It looks like a fatal car crash involving Tesla's autopilot feature hasn't hurt the company's sales.
In May, a Model S sedan hit a truck while in autopilot mode, killing the car's driver. It was Tesla's first death involving its autopilot mode.
Since the fatal crash, Tesla has made some tweaks — apparently to buyers' liking.
The company has always said its autopilot mode is meant for assistance, not total takeover.
Despite that, Tesla improved its autopilot software and says that if the same incident happened again, the car would avoid the crash.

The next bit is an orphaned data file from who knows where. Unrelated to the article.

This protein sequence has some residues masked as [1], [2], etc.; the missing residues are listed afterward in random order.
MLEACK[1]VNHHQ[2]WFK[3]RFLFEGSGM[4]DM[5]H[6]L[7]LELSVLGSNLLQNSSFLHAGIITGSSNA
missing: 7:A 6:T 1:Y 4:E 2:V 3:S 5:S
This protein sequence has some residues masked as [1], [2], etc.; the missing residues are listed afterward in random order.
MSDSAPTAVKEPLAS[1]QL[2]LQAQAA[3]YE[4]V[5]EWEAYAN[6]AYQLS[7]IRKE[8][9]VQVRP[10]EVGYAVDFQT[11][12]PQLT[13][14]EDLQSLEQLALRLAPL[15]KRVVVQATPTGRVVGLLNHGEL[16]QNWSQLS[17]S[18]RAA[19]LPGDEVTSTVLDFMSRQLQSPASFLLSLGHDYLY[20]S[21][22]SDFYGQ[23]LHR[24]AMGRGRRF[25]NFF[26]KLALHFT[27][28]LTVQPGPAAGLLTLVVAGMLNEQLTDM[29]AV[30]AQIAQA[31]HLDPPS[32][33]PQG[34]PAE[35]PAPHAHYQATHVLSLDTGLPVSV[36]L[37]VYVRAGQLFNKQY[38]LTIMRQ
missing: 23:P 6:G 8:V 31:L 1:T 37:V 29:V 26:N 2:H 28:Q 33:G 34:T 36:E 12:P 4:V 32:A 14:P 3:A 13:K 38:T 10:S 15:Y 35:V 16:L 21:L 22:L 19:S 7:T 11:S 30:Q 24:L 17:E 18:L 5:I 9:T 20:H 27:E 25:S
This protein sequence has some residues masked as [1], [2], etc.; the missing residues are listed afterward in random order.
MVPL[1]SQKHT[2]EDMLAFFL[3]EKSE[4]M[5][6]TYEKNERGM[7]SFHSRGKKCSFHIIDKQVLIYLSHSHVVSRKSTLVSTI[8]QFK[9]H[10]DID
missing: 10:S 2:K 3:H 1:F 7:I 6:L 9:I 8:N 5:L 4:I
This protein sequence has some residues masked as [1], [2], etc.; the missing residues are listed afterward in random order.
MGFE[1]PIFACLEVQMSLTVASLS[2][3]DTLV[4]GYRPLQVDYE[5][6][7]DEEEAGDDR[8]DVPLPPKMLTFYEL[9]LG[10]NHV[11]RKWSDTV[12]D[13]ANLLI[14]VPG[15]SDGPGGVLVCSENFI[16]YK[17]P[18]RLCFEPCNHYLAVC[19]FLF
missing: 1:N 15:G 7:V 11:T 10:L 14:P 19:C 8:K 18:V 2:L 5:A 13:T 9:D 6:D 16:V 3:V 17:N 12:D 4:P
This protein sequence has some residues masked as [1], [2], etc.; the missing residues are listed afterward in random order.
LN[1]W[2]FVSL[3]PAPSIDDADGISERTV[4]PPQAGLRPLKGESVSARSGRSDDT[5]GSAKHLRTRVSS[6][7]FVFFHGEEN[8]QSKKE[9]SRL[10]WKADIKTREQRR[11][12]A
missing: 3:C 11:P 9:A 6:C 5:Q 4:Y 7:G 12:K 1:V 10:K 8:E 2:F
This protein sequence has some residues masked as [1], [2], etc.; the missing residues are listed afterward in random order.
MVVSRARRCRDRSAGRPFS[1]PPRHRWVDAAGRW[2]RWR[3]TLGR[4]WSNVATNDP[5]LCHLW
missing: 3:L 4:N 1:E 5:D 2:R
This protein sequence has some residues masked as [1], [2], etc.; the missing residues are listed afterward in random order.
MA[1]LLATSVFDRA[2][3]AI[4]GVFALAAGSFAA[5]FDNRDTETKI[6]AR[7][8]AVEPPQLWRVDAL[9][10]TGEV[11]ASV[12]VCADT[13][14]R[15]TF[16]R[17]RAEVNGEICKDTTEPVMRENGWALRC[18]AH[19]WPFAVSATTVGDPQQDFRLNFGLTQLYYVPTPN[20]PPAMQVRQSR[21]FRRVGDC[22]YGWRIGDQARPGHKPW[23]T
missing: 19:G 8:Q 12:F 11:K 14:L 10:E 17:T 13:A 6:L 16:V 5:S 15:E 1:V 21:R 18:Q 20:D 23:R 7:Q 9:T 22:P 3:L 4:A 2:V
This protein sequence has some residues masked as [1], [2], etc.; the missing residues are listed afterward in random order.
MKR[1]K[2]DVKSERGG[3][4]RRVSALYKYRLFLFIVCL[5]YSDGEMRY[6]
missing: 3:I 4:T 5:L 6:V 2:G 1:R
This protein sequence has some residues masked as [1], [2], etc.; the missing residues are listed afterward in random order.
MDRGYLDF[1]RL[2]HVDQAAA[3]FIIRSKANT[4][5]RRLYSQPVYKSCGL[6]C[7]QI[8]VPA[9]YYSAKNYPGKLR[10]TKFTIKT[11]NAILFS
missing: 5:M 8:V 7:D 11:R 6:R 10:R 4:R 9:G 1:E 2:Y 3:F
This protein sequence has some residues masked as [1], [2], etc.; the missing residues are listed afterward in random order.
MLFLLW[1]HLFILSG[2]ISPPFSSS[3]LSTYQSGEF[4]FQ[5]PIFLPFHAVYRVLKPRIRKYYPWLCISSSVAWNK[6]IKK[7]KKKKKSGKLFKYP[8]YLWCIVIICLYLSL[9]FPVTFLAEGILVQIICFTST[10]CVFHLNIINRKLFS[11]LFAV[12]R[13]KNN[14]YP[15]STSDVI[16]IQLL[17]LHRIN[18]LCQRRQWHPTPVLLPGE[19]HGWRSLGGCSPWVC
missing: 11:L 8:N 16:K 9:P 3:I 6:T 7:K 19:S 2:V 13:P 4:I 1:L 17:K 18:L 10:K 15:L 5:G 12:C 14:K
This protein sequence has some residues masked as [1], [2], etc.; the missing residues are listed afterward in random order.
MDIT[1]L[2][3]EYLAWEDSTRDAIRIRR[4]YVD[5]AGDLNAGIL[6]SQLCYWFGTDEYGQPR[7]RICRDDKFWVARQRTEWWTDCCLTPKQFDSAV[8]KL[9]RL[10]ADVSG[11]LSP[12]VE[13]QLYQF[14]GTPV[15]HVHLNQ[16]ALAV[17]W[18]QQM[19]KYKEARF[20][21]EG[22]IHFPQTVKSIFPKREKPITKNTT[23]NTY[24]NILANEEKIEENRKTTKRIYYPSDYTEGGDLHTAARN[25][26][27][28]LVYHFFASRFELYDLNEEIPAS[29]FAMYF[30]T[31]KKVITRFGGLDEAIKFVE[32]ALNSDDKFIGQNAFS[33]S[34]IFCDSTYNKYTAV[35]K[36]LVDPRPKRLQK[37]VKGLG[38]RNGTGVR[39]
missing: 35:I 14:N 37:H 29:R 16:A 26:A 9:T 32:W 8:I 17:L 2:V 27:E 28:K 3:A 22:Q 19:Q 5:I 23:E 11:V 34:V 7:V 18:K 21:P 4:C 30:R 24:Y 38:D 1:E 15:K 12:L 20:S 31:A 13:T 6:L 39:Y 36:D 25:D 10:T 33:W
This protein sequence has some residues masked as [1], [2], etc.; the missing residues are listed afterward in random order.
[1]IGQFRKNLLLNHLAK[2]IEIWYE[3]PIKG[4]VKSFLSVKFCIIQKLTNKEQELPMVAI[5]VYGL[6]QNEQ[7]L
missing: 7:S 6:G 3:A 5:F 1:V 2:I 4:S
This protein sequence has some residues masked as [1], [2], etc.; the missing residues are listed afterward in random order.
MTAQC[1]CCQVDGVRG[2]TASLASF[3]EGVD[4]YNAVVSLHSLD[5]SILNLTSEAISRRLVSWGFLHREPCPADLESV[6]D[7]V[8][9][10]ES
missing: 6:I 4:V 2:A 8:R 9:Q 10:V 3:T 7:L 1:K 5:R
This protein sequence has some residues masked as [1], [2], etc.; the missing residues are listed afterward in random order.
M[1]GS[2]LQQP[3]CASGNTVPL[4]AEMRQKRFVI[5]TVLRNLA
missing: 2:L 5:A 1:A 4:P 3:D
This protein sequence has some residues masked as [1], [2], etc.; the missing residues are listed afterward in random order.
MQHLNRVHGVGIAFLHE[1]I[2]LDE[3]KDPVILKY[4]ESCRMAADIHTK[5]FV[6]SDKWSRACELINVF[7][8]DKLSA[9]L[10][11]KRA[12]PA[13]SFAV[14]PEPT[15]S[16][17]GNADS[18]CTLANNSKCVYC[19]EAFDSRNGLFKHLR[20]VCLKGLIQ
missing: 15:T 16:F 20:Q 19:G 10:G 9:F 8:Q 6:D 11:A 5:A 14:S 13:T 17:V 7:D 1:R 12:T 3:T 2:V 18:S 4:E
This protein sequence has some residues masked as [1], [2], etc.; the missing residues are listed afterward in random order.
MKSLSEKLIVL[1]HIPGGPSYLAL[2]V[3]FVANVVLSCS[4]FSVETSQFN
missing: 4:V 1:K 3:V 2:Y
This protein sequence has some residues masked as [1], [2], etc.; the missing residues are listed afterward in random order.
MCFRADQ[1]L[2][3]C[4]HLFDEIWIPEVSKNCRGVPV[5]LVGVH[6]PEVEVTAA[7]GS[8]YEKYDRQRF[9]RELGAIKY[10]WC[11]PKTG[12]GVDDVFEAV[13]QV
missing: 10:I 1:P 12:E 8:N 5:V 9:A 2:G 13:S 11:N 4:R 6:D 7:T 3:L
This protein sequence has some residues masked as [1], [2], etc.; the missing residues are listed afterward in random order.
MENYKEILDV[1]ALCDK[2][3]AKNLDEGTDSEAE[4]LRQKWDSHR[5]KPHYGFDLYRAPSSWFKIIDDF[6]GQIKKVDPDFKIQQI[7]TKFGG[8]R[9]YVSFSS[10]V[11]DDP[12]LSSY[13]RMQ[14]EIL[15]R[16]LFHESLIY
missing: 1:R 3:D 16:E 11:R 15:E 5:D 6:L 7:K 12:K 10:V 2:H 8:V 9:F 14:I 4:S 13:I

But it's not completely clear how many of those cars delivered in the third quarter included the same autopilot systems as the one involved in the fatal crash. The more autonomous-sounding features do cost extra.
Tesla isn't out of the woods just yet, though. It needs to show strong profits for the third quarter, partly just to show the company is profitable. Since going public in 2010, Tesla has only recorded one profitable quarter.
At the moment, the company is also trying to raise funds to produce the Model 3 and build a new battery-making facility.
We won't know how profitable Tesla's third quarter was until November.